NASA’s Goddard Space Flight Center invites companies to license this dead-end welding device for use in the welding of tubing. This technology solves the problem of unacceptable welds in dead-end configurations. The technique has been proven to be highly successful with many dead-end weld configurations, as well as with various alloys. It produces a consistently higher-quality dead-end weld than conventional welding techniques, and does so in a fraction of the time. Its monitoring capability enables precision control in any deadend configuration. It is a reliable and very low-maintenance device that presents no safety concerns.

The dead-end welding device is composed of a vent tube with vent holes, a gas supply, a flexible Teflon tube connected to a flow meter, and a tee fitting.

NASA Tech Briefs Magazine

This article first appeared in the September, 2016 issue of NASA Tech Briefs Magazine.

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The welding of tubing presents specific challenges, particularly in dead-end configurations. In order to meet welding standards, typical tubal welding requires an internal gas flow-through purge with a restrictor on the end of the purge component. The restrictor controls the internal pressure to prevent the weld from falling in or blowing out. When confronted with a tubes-closed end (i.e., a dead-end configuration), however, the gas purge has no exit. The increase in pressure within the component produces a faulty weld. Using conventional techniques, the only way to get an acceptable weld in a dead-end configuration is to do numerous practice welds before welding the actual component.

By controlling the internal pressure of the gas purge during welding, this new technology produces consistently reliable and high-quality welds with minimal setup time. The unique device is composed of a vent tube with vent holes, a gas supply, a flexible Teflon tube connected to a flow meter, and a tee fitting. Gas flows from the gas supply to the tee fitting, and then flows through the tube to the dead-end weld configuration assembly. As the pressure within the tube increases, the flow of gas exits through holes in the vent tube and escapes through the Teflon tube. The flow meter, which is attached to the Teflon tube and preset to a specific value based on the tube size, regulates the pressure along the Teflon tubing.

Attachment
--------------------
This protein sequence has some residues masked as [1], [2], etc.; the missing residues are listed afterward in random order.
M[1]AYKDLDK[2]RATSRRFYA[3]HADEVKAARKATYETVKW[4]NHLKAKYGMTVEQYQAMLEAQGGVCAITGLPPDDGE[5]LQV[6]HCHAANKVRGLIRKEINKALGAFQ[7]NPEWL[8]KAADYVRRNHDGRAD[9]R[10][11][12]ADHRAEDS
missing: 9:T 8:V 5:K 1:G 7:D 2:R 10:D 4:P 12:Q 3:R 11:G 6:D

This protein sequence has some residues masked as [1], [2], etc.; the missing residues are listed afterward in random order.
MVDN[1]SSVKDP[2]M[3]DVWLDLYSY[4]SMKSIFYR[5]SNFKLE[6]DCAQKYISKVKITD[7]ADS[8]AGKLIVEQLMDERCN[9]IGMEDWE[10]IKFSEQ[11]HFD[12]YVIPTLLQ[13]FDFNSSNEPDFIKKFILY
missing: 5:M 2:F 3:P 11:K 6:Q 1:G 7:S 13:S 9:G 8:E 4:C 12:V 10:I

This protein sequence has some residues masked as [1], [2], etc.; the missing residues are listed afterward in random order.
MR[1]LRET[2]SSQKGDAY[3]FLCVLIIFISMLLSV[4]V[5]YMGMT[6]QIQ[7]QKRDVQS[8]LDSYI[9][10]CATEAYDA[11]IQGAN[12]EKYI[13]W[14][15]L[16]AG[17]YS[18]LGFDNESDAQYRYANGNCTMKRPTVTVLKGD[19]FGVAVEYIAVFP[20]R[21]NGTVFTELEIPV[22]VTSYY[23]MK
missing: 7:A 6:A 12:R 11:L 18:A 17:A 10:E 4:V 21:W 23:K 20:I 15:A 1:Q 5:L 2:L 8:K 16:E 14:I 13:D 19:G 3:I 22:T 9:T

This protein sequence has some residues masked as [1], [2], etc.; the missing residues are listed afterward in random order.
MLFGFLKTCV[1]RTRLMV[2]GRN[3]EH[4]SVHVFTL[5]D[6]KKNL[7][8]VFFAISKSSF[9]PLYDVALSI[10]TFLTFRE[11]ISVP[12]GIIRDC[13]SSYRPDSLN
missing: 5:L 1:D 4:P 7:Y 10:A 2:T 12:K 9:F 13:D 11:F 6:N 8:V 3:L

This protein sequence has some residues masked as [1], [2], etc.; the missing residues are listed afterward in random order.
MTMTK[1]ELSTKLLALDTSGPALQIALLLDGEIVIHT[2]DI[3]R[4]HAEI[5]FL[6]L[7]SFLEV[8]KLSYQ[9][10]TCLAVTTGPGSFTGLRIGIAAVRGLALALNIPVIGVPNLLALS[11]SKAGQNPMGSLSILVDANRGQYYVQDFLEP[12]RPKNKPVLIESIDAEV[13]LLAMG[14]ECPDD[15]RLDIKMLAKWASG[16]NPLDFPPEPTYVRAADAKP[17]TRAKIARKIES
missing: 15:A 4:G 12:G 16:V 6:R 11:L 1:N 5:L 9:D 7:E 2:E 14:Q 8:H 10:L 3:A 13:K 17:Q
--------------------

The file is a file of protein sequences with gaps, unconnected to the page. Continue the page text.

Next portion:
This technology eliminates the need for multiple practice runs in order to get an acceptable bead, and therefore saves significant time in the welding process. It allows monitoring and precision control of the internal purge pressure for dead-end welds. The dead-end welds produced with this technology are consistent, structurally sound, and of high quality, and they are consistently above NASA’s standard requirements. In addition, the technology has been proven effective on many alloys and in many configurations.

Potential applications include pneumatic or hydraulic tubing, submarines, satellite propulsion systems, nuclear power plants, high-purity gas processing facilities, brake lines, automobiles, and aircraft.

NASA is actively seeking licensees to commercialize this technology. Please contact the Strategic Partnerships Office at This email address is being protected from spambots. You need JavaScript enabled to view it. to initiate licensing discussions. Follow this link for more information: